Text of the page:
On the Thursday before the race, I headed up to New York to visit my family, since they live only about 90 minutes from the race venue. I’ve done several New York races over the years, incorporating them into family visits, and it has always worked out well. Thursday, of course, was September 11 and I was able to attend a small gathering at the local firehouse with my brother, who is an FDNY fireman. If anything puts racing goals in perspective, it’s this.

On Friday, I went to lunch with my brother and parents and spent time with my niece and nephew. It was a great couple of days. On Saturday, I did a short a.m. shake out run at my parents’ house (I joined my dad and his walking buddies at the high school track. They walk 2 miles on the track every day!) and then headed to the Poconos to meet up with my TeamHPB teammate, Leslie.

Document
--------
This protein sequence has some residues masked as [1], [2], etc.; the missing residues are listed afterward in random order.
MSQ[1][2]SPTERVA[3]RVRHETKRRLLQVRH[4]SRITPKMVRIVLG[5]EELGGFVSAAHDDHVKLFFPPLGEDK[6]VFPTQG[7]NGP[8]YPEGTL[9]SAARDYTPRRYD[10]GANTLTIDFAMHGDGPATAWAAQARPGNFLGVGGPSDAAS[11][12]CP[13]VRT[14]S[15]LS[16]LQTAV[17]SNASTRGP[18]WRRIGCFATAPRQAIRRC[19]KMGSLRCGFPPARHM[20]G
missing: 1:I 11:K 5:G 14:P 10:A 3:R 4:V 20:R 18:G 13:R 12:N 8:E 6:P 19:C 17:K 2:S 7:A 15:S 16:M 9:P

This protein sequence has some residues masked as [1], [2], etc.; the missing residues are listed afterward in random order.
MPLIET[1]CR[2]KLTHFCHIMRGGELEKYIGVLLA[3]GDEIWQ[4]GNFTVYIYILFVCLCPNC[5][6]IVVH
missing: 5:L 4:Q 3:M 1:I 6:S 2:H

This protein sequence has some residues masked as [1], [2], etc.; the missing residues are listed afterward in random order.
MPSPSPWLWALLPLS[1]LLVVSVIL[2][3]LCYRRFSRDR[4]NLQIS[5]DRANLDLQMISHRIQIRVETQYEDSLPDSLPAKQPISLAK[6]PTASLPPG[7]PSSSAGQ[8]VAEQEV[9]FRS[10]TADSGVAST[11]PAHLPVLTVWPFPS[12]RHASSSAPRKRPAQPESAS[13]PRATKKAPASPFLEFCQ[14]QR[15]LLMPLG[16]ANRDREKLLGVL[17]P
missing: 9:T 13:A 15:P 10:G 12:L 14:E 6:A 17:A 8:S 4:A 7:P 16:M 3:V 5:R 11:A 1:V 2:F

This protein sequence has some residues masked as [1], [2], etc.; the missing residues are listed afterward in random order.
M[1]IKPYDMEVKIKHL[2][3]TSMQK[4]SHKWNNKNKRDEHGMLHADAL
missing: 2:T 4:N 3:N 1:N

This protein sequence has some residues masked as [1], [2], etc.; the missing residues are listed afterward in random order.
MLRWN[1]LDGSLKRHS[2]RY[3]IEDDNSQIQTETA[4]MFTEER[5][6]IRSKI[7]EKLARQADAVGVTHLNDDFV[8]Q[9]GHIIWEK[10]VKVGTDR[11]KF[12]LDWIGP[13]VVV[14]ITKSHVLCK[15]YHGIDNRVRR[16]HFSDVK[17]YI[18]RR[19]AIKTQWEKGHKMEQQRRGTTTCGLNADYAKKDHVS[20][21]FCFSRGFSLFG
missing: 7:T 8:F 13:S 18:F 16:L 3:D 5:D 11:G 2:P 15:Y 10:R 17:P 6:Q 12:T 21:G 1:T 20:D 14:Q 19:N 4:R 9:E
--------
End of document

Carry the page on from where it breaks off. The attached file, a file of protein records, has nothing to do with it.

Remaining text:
Leslie is a very experienced racer and it was awesome meeting up with her the day before the race. She had an exact plan of what we would do when and spending the day with her – and busy completing various tasks – helped me stay more calm than I would have on my own. Plus, she is very funny and we had a great time chatting. It was actually freezing cold and raining and basically miserable, so the company really helped. We picked up our packets, we swam, we rode, and we checked our bikes. We checked into our hotel rooms and had dinner with some of Leslie’s friends. After dinner, I laid out all of my stuff and was in bed by 8:30 p.m.